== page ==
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Will Russia’s ambiguity prevent Israel's war on Iran?

April 27, 2018 at 11:40 am

International meetings are only talking about an Israeli-Iranian war in Syria. No one asks whether it will happen or not or why, but rather when and how? Israelis have been talking about it for more than a year, and every time they mention it, they say that any delay increases their expected human losses. They also say that they are far behind in the prospective dates they set, and now they are in a rush.

Their plans were limited to Syria, as they did not want to change what they consider to be a reasonable situation in southern Lebanon. Hezbollah responded that it did not expect an escalation with them and did not want it, but their recent scenarios for their operations no longer rule out them extending to Lebanon.

They have constantly said that they cannot accept a growing arsenal of missiles on their northern borders. They had previously threatened that they would not spare any Syrian or Lebanese party, since it was the Iranians who linked the two fronts in one defence plan.

Yet Israel has not ignored the fact that it has an interest in not pushing the Syrian regime to collapse and does not want to provoke the Russians this much. At the same time, it cannot attack the Lebanese army because of international pressure that seems to be effective so far.

Read: Israel hints it could hit Iran’s ‘air force’ in Syria

In an Israeli-American evaluation conducted in Washington three days after the tripartite strikes in Syria, none of the representatives from any of the agencies refuted the fact that all of the strikes, which were limited to targeting chemical weapons facilities, did not change any of the problematic factors in Syria.

Russia has pushed its inflexibility to the limit and instead of responding to the calls for activating the political solution path; it focused on the need to reconcile its international relations (specifically between itself and the US) before anything else. On the other hand, it seemed more committed to its alliance with Iran.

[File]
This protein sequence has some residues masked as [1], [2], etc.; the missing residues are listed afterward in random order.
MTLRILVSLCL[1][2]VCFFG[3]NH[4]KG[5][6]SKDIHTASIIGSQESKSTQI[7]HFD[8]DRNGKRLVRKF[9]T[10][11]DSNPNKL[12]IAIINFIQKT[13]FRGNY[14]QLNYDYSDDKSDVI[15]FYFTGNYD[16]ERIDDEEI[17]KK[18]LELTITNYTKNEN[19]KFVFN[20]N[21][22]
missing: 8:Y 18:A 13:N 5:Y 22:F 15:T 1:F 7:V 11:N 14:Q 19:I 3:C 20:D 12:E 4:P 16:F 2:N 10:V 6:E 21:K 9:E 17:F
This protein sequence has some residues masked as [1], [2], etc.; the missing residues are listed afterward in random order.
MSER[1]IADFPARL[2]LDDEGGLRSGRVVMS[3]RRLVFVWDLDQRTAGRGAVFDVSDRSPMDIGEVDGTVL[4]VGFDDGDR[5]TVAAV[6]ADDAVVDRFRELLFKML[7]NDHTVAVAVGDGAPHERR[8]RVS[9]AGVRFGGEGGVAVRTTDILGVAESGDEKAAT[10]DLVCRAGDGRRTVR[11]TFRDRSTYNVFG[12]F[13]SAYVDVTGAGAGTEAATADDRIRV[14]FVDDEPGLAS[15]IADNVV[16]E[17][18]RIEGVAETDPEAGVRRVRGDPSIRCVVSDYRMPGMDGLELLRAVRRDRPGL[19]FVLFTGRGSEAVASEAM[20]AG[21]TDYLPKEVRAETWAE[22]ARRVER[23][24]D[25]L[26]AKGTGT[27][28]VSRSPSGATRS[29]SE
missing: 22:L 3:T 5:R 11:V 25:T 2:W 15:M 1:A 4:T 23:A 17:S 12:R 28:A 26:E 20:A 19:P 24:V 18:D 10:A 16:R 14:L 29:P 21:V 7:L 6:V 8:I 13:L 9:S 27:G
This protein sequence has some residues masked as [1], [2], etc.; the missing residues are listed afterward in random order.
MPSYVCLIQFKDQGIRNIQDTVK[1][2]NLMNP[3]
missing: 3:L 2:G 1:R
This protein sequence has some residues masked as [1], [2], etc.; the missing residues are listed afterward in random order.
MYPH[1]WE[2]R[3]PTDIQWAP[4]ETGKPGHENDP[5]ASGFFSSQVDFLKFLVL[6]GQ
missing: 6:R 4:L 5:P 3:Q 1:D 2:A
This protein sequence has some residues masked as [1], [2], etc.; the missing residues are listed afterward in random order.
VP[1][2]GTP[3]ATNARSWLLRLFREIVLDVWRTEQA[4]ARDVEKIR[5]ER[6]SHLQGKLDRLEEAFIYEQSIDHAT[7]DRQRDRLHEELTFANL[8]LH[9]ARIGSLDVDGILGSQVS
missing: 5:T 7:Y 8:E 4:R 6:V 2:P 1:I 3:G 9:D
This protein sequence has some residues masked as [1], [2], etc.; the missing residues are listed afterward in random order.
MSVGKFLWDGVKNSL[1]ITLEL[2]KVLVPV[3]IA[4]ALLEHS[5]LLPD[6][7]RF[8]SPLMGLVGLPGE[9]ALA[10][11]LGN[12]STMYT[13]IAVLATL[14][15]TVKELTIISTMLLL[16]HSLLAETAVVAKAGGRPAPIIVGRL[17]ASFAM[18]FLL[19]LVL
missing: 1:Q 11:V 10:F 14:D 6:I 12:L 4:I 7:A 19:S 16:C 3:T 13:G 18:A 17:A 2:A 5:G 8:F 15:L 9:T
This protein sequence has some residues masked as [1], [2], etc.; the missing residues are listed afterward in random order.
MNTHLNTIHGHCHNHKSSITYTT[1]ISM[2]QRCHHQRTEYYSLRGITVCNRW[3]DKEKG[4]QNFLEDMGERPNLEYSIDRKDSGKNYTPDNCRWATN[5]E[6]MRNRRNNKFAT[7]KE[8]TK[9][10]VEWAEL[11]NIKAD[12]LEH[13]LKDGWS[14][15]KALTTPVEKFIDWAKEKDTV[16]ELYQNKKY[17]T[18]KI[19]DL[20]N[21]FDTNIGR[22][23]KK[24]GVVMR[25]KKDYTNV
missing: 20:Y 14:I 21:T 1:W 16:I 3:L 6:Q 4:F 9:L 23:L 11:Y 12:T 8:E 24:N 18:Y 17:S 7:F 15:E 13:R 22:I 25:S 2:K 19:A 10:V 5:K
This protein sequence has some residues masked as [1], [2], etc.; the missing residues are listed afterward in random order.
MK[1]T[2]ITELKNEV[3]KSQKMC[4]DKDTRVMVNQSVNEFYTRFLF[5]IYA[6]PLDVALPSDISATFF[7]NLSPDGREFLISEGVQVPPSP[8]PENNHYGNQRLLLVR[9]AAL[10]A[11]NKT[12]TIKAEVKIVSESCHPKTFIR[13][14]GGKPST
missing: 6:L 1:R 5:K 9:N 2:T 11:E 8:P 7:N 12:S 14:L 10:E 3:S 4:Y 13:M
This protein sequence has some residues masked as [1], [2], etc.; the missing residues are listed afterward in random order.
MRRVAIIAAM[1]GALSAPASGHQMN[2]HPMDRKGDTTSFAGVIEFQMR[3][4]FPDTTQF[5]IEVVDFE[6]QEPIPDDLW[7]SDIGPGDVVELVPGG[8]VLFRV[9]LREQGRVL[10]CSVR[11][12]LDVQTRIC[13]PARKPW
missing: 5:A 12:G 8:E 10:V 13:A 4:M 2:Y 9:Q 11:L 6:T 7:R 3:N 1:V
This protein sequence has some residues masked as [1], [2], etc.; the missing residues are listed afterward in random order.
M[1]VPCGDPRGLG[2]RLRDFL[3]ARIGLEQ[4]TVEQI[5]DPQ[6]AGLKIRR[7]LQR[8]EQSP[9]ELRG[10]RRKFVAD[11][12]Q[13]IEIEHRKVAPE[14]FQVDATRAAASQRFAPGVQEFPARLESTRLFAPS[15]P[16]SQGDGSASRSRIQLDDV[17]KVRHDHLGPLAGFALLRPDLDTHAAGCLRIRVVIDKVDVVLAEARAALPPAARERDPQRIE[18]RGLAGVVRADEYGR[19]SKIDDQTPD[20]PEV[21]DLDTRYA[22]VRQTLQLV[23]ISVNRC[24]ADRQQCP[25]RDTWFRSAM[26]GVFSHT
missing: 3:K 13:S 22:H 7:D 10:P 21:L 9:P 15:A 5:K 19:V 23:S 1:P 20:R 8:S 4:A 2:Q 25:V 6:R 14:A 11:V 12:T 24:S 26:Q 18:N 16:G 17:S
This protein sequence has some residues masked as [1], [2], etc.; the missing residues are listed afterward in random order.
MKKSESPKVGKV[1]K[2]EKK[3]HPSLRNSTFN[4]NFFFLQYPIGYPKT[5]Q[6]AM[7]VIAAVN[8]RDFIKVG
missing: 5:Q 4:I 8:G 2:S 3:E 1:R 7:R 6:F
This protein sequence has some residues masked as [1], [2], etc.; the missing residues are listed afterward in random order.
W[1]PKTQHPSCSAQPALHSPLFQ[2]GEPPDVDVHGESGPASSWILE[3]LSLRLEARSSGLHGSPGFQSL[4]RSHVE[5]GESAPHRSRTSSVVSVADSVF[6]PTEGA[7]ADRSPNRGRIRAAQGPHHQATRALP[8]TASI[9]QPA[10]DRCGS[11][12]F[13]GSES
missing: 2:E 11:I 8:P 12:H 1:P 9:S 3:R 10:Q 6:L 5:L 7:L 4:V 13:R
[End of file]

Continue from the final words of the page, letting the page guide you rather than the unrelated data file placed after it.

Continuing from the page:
Then, despite its denials, its hesitation was resolved and Russia supplied Bashar Al-Assad’s regime with S-300 missiles, which were unloaded from a ship at the Tartus port, disguised by a cloud of smoke. Unless Moscow receives an initiative from Washington, it is unlikely that it will change its escalating positions, which suddenly raised the question of division.

More than one source said that the long meeting in Washington ended in a green light for Israel to attack the Iranians, with complete American support, including large bombs that can penetrate and destroy tunnels. However, there will not be direct US involvement, unless the situation required it.

Read: Former Israeli general says war with Iran is unavoidable

Intelligence information regarding Iran’s field preparations was presented during this meeting. Such information was mostly gathered after the confrontations on 10 February, the tripartite attacks, the raid on the T-4 air base and the alleged virtual attack contributed to the discovery of the map of defences and means of defence.

Furthermore, the results of the Iranian contact (with Ali Shamkhani in Moscow, Ali Akbar Velayati in Damascus, Qasem Soleimani in Damascus and Beirut, Defence Minister Amir Hatami in Baghdad, and the revival of the “Quadripartite Alliance” which includes Russia, Iraq and the Syrian regime) were presented.

These facts have left many open-ended questions amongst the Americans and Israelis about the expected outcome of the war, especially Russia’s position. It may have military surprises if coordination is not established with it, as it may leave the confrontation to explode in order to extract its interests from it. It may also use it as leverage to bargain with the Western countries on one hand and the Iranians on the other.

The Russian suggestion to divide Syria could just be a tactic in the context of psychological preparations for the war or a preconceived offer to avoid a confrontation that Moscow also fears can go beyond its control.

Read: Israel targeting Iran forces in Syria

Although the talk of dividing the country is no longer cause to condemn any of the intervening parties, nor does it expose or embarrass any of them, Russia has put it in the context of its intensified misinformation campaign since the use of chemical weapons in Douma. Its campaign aims to accuse the US of working towards division.

While Foreign Minister Sergey Lavrov said that Moscow was “monitoring the attempts to divide and destroy Syria”, his deputy Sergei Ryabkov added on the same day: “We don’t know how the situation is going to develop on the question of whether it is possible to keep Syria as a single country.”

Russian Foreign Minister Sergey Lavrov speaks during the annual press conference at the Russia Foreign Ministry Conference Hall in Moscow, Russia on 15 January 2018 [Sefa Karacancy/Anadolu Agency]